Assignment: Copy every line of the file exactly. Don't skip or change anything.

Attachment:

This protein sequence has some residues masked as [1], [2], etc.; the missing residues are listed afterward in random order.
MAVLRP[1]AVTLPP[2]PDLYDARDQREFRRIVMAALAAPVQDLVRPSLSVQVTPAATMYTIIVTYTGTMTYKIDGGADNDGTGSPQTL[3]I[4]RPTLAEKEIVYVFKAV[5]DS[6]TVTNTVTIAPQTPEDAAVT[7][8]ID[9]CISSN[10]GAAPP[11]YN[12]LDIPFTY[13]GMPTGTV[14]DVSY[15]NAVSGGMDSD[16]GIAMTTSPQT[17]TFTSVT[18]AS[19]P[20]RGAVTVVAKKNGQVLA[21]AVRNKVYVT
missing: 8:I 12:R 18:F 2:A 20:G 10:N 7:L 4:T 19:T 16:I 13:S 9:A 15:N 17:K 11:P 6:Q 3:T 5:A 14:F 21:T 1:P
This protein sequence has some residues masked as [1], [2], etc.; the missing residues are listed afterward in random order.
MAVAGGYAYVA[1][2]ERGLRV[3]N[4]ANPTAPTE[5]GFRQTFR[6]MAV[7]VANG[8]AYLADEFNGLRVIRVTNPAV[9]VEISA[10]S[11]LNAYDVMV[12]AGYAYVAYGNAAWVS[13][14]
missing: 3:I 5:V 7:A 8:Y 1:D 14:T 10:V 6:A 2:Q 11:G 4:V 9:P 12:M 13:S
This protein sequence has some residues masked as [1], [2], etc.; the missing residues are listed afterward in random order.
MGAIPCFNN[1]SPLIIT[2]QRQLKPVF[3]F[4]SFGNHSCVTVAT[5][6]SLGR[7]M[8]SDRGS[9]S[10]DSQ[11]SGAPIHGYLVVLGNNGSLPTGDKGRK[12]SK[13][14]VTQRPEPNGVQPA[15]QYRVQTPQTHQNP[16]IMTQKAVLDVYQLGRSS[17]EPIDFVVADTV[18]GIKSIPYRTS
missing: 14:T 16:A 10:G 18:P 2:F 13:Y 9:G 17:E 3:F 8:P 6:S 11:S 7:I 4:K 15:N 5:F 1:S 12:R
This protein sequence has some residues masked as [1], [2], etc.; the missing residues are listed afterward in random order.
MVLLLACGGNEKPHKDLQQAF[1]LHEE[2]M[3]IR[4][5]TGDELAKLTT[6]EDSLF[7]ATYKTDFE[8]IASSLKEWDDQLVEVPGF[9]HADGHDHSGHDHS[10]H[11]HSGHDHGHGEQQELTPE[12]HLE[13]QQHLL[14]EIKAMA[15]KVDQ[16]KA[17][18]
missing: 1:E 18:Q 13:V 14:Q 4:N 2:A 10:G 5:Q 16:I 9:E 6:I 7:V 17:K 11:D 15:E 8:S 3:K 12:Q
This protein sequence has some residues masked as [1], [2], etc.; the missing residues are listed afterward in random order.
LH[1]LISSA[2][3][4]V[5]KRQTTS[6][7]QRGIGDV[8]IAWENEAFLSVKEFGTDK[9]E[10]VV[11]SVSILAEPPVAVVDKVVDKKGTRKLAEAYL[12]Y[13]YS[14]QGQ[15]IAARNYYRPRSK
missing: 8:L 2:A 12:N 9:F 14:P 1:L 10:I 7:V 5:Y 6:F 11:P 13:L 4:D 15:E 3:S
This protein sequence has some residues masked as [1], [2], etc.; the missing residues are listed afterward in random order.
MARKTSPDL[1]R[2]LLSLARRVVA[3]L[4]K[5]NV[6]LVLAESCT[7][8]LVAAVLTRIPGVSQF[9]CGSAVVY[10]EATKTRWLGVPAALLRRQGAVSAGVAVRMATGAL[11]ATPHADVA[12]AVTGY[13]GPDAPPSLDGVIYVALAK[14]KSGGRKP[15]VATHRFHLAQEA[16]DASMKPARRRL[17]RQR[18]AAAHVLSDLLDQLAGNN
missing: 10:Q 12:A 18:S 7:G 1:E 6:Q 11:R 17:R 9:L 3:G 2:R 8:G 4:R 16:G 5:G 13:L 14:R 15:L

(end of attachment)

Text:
This protein sequence has some residues masked as [1], [2], etc.; the missing residues are listed afterward in random order.
MAVLRP[1]AVTLPP[2]PDLYDARDQREFRRIVMAALAAPVQDLVRPSLSVQVTPAATMYTIIVTYTGTMTYKIDGGADNDGTGSPQTL[3]I[4]RPTLAEKEIVYVFKAV[5]DS[6]TVTNTVTIAPQTPEDAAVT[7][8]ID[9]CISSN[10]GAAPP[11]YN[12]LDIPFTY[13]GMPTGTV[14]DVSY[15]NAVSGGMDSD[16]GIAMTTSPQT[17]TFTSVT[18]AS[19]P[20]RGAVTVVAKKNGQVLA[21]AVRNKVYVT
missing: 8:I 12:R 18:F 2:A 20:G 10:N 7:L 4:T 19:T 16:I 13:S 9:A 15:N 17:K 11:P 6:Q 3:T 5:A 14:F 21:T 1:P
This protein sequence has some residues masked as [1], [2], etc.; the missing residues are listed afterward in random order.
MAVAGGYAYVA[1][2]ERGLRV[3]N[4]ANPTAPTE[5]GFRQTFR[6]MAV[7]VANG[8]AYLADEFNGLRVIRVTNPAV[9]VEISA[10]S[11]LNAYDVMV[12]AGYAYVAYGNAAWVS[13][14]
missing: 3:I 5:V 7:A 8:Y 1:D 14:T 10:V 6:A 2:Q 11:G 4:V 9:P 12:M 13:S
This protein sequence has some residues masked as [1], [2], etc.; the missing residues are listed afterward in random order.
MGAIPCFNN[1]SPLIIT[2]QRQLKPVF[3]F[4]SFGNHSCVTVAT[5][6]SLGR[7]M[8]SDRGS[9]S[10]DSQ[11]SGAPIHGYLVVLGNNGSLPTGDKGRK[12]SK[13][14]VTQRPEPNGVQPA[15]QYRVQTPQTHQNP[16]IMTQKAVLDVYQLGRSS[17]EPIDFVVADTV[18]GIKSIPYRTS
missing: 14:T 16:A 10:G 18:P 2:F 13:Y 9:G 17:E 3:F 8:P 6:S 11:S 7:I 4:K 15:N 5:F 1:S 12:R
This protein sequence has some residues masked as [1], [2], etc.; the missing residues are listed afterward in random order.
MVLLLACGGNEKPHKDLQQAF[1]LHEE[2]M[3]IR[4][5]TGDELAKLTT[6]EDSLF[7]ATYKTDFE[8]IASSLKEWDDQLVEVPGF[9]HADGHDHSGHDHS[10]H[11]HSGHDHGHGEQQELTPE[12]HLE[13]QQHLL[14]EIKAMA[15]KVDQ[16]KA[17][18]
missing: 1:E 18:Q 13:V 14:Q 4:N 2:A 10:G 5:Q 16:I 9:E 6:I 7:V 17:K 11:D 15:E 8:S 3:K 12:Q
This protein sequence has some residues masked as [1], [2], etc.; the missing residues are listed afterward in random order.
LH[1]LISSA[2][3][4]V[5]KRQTTS[6][7]QRGIGDV[8]IAWENEAFLSVKEFGTDK[9]E[10]VV[11]SVSILAEPPVAVVDKVVDKKGTRKLAEAYL[12]Y[13]YS[14]QGQ[15]IAARNYYRPRSK
missing: 8:L 2:A 12:N 9:F 14:P 1:L 10:I 7:V 5:Y 6:F 11:P 13:L 4:D 15:E 3:S
This protein sequence has some residues masked as [1], [2], etc.; the missing residues are listed afterward in random order.
MARKTSPDL[1]R[2]LLSLARRVVA[3]L[4]K[5]NV[6]LVLAESCT[7][8]LVAAVLTRIPGVSQF[9]CGSAVVY[10]EATKTRWLGVPAALLRRQGAVSAGVAVRMATGAL[11]ATPHADVA[12]AVTGY[13]GPDAPPSLDGVIYVALAK[14]KSGGRKP[15]VATHRFHLAQEA[16]DASMKPARRRL[17]RQR[18]AAAHVLSDLLDQLAGNN
missing: 10:Q 12:A 18:S 7:G 1:E 6:Q 11:R 17:R 9:L 3:G 2:R 8:G 4:R 16:G 5:G 13:L 14:R 15:L